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Photo taken from a mountain top after a sunrise hike

Sunrise Hiking

The Ideal, The Reality and The Truth

A OneAdventure Community Submission by Amber Harrison

Picture this. Sliding out of bed in the eerily silent gap between midnight and morning. Brewing a thermos of coffee and preparing your pack. You’ve laced up the boots on your feet and you begin your ascent. It’s time for a sunrise hike!

Really, who doesn’t like the idea of a sunrise hike? It sounds so exotic, so daring, so zesty! However, I’ve found sunrise hikes don’t always turn out as the Instagram utopia they often appear to be.

So here is the ideal, the reality and the truth of why I prefer to climb the peaks before the rest of the world is awake.


Living in Far North Queensland, it is always a good idea to avoid the outdoors during the hottest parts of the day. That’s why waking up and tackling a mountain in the dark seems such a great idea. It’s much cooler, much less sweaty and significantly reduces the chances of dehydration.

With the absence of the scorching sun, breath will come easier. Lungs will burn much less and the time taken to reach the summit will be greatly decreased.

There’s an incredible parallel worlds that emerges at night. Nocturnal animals come out to play. Sunlight sensitive fungus and organisms show their faces. Insects surface from the earth to join in the circle of life. And many of us rarely get the chance to witness it!

Who could not be drawn to being the only human awake? Breathing in that first morning air with not a soul around as you bravely conquer the day!

Or at least, that is the sunrise hike ideal.


I walk out of my front door, pack on my back and boots on my feet. Then I am instantly slapped in the face by the evenings humidity. There is no sun, which is a blessing. But in the still of the night there is also no trace whatsoever, of a breeze. It doesn’t take long under this rain-forest canopy, until my body is drenched in sweat.

My head torch sends a dim pinpoint of light ahead of me. Barely illuminating a metre in front, I stumble over rocks and roots and find myself off course more than once.

I start to become anxious. What if I take the wrong turn? It is so very dark. What if I become lost and fall down a hole?

The nocturnal animals I had been anticipating seem to be limited to frogs or toads. Both species launch themselves into the dried leaves as I approach, causing my heart to leap into my throat. Only moments later this is followed by more rustling, and the unmistakable scream of a frog in pain. I guess it is not just the frogs and toads out here, there are also snakes.

I become even more anxious, more frantic as to where I place my feet. Avoiding any stick that looks serpent-like. With my eyes focused firmly on the ground, I blindly crash through giant, sticky spider webs that had been earlier that evening.

As I peel the webbing off my sweaty skin, and shake about, I am simultaneously ensuring not to step on any snakes or frogs. Then it occurs to me, I am the only person out here.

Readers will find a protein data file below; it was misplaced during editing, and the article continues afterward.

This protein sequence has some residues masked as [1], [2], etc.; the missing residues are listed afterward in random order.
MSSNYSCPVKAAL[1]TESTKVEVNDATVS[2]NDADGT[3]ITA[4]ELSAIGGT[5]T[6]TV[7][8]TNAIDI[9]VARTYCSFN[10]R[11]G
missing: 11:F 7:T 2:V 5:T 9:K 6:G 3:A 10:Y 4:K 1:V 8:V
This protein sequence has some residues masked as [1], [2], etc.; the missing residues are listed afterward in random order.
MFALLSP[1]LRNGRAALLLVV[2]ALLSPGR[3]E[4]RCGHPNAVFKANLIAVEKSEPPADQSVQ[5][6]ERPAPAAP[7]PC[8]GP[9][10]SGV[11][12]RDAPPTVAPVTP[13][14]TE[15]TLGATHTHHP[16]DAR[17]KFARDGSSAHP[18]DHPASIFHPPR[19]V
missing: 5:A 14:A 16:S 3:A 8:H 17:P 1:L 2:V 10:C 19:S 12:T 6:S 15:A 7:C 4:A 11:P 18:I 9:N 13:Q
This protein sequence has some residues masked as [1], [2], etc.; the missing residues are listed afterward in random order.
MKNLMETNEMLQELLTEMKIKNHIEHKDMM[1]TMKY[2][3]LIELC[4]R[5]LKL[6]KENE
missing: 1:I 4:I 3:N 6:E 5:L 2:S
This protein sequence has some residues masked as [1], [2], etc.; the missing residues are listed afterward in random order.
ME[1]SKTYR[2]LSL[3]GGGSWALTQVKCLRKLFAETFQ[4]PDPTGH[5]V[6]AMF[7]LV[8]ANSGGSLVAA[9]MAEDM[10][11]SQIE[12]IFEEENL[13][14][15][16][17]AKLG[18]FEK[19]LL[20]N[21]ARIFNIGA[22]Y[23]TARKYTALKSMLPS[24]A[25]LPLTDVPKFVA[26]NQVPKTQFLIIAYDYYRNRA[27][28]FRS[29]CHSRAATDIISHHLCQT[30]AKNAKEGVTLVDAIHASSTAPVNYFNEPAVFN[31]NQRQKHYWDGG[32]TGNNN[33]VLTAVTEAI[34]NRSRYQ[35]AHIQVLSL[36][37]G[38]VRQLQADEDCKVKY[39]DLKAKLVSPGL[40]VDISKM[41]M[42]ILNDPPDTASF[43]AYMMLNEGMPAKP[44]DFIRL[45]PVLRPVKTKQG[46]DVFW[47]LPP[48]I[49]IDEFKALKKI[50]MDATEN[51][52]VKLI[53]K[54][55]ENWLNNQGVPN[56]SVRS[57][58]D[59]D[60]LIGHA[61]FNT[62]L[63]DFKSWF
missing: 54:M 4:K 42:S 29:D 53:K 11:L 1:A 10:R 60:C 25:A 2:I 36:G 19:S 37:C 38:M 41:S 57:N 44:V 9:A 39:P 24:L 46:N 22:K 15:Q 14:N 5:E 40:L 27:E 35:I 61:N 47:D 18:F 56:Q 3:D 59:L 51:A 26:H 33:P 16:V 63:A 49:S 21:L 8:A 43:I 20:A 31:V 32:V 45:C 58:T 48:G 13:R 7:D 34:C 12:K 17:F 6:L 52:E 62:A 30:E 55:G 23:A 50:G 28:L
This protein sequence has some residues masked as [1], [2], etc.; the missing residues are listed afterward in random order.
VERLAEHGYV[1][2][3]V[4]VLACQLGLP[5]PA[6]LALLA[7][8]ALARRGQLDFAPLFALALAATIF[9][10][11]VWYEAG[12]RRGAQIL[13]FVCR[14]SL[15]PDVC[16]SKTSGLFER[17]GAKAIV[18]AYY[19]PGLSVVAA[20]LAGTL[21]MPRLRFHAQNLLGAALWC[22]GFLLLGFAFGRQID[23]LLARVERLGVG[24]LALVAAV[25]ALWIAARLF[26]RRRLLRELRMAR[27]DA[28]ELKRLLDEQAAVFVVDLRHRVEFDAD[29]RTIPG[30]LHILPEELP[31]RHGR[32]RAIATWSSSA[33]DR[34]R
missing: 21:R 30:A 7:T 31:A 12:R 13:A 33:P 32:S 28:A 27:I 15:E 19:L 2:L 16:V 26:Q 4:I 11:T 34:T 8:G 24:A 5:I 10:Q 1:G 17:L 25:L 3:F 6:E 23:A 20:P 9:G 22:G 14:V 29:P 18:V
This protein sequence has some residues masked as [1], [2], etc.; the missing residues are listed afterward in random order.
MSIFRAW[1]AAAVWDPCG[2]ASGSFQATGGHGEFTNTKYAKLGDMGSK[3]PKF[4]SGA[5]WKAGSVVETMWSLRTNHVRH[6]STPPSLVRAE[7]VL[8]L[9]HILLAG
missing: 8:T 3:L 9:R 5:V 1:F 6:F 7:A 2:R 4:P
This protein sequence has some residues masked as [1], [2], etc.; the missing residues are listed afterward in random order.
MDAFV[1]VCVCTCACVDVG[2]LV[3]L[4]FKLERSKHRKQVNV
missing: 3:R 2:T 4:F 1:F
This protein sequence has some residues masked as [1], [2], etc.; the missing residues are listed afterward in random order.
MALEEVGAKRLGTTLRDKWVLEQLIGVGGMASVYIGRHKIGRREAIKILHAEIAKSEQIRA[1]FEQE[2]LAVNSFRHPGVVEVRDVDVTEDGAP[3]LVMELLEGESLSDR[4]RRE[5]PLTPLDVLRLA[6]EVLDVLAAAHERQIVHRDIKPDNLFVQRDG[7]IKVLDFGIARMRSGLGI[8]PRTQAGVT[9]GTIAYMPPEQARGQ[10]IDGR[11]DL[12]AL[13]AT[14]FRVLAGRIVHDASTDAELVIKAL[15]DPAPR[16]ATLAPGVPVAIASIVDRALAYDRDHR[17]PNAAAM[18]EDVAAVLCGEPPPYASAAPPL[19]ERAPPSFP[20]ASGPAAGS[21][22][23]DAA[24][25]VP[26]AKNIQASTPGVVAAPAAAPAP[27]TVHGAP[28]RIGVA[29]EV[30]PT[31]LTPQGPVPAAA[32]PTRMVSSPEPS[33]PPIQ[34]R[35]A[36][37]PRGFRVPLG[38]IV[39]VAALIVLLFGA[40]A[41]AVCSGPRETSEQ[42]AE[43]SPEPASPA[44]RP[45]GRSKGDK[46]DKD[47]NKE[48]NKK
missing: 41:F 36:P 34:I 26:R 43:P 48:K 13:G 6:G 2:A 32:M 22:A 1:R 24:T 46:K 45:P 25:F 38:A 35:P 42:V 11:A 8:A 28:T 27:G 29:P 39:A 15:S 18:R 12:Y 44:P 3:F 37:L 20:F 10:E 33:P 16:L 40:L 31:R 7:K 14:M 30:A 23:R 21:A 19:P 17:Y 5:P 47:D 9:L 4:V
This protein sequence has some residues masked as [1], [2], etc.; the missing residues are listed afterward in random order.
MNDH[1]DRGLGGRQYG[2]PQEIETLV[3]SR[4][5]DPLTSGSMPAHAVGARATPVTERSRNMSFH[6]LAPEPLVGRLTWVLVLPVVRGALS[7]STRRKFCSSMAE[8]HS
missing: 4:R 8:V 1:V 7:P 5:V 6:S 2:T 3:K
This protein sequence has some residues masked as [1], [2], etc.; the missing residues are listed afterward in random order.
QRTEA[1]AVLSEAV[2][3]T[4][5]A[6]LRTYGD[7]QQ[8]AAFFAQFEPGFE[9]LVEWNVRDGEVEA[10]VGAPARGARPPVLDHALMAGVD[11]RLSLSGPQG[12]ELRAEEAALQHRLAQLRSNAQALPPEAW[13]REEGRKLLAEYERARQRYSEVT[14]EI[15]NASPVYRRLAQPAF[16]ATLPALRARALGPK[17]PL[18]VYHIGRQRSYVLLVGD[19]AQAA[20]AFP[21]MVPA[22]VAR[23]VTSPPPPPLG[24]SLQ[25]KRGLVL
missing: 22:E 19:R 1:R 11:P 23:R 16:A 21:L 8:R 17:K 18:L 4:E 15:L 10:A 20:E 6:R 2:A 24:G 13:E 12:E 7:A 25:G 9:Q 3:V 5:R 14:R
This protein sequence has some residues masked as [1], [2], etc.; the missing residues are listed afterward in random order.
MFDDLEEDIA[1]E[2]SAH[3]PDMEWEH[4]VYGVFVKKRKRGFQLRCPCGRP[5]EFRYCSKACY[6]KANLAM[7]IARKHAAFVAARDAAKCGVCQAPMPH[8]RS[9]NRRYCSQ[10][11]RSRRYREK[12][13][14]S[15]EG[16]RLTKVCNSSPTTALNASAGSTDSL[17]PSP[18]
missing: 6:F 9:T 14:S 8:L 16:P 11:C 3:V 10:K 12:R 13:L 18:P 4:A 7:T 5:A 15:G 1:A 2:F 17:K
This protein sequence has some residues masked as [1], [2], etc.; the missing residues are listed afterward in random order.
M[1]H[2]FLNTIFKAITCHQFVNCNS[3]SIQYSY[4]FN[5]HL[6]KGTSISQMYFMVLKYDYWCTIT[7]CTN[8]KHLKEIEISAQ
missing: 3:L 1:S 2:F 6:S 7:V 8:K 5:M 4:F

I am totally alone. The rest of the world is sleeping. It would be hours before they woke up, brewed a coffee, made some toast and realised I was missing. How long then would it take until they came searching, and found me off-course? In a hole, a giant spider nesting in my head, and a python treating me as a frog legged delicacy.

Needless to say breathing wasn’t coming any easier. The anxious state I am in brings on a mild panic attack. And I am not covering ground faster. With the unplanned detours, the metered froggy sacrifices, and the spiderweb shakedowns, I am taking much longer than usual.

Who in their right mind would think this a good idea!?


And then, a single Kookaburra breaks the silence. I gaze up to the sky and see that the stars are dimming as grey replaces black. I push on, I feel so alive! The sounds of bird songs filling the canopy comforts me. I know that soon the sun will rise and it won’t stay dark forever.

I pick up the pace on my sweaty, snakey, spiderweb mission. The sun will be up soon and I need to reach the summit. I don’t know if I’m nearly there, I cant see the end of the path, only what’s in front of me. My legs burn as I round corner after corner. One false summit after the next. Until finally, there is no further to go. I have made it.

I sit down, open my thermos, pour a coffee and watch the magic of life, time, and creation unfold before my eyes.

As the day arrives so does the breeze. It dries my sweat soaked clothes and brings me relief. I hear the leaves rustle in the trees, like an audience applauding my efforts.

And as I sit there, watching the watercolours unfurl, I feel so strong and powerful that I almost forget the ordeal I’ve just been through.

I finish my coffee, strap on my pack, stand up and scream “GOOD MORNING BEAUTIFUL WORLD” at the top of my lungs.

And then, I begin the descent. Back down past all those sticks that were actually only sticks. Past those giant anacondas and tarantulas which have now disappeared. The early morning light is popping with colour, the fluorescent green grass putting a spring in my step.

On my way down I pass some other hikers. They are just beginning their ascent. I greet them good morning with a hot little ball of pride in my chest. Yep, that’s right, I think, I did it! I got out of bed while you were still sleeping. I battled the darkness, I fought my fears, I pushed my body, lost my mind and sat and welcomed a brand new day!

The End

It’s that feeling, that burning little ball in my chest that makes me continue to undertake sunrise hikes. Maybe one day I will stop freaking out so much, maybe not. All I know is, as long as the world keeps turning, the sun keeps rising and the birds keep singing. As long as my body keeps working, I will not take morning for granted.

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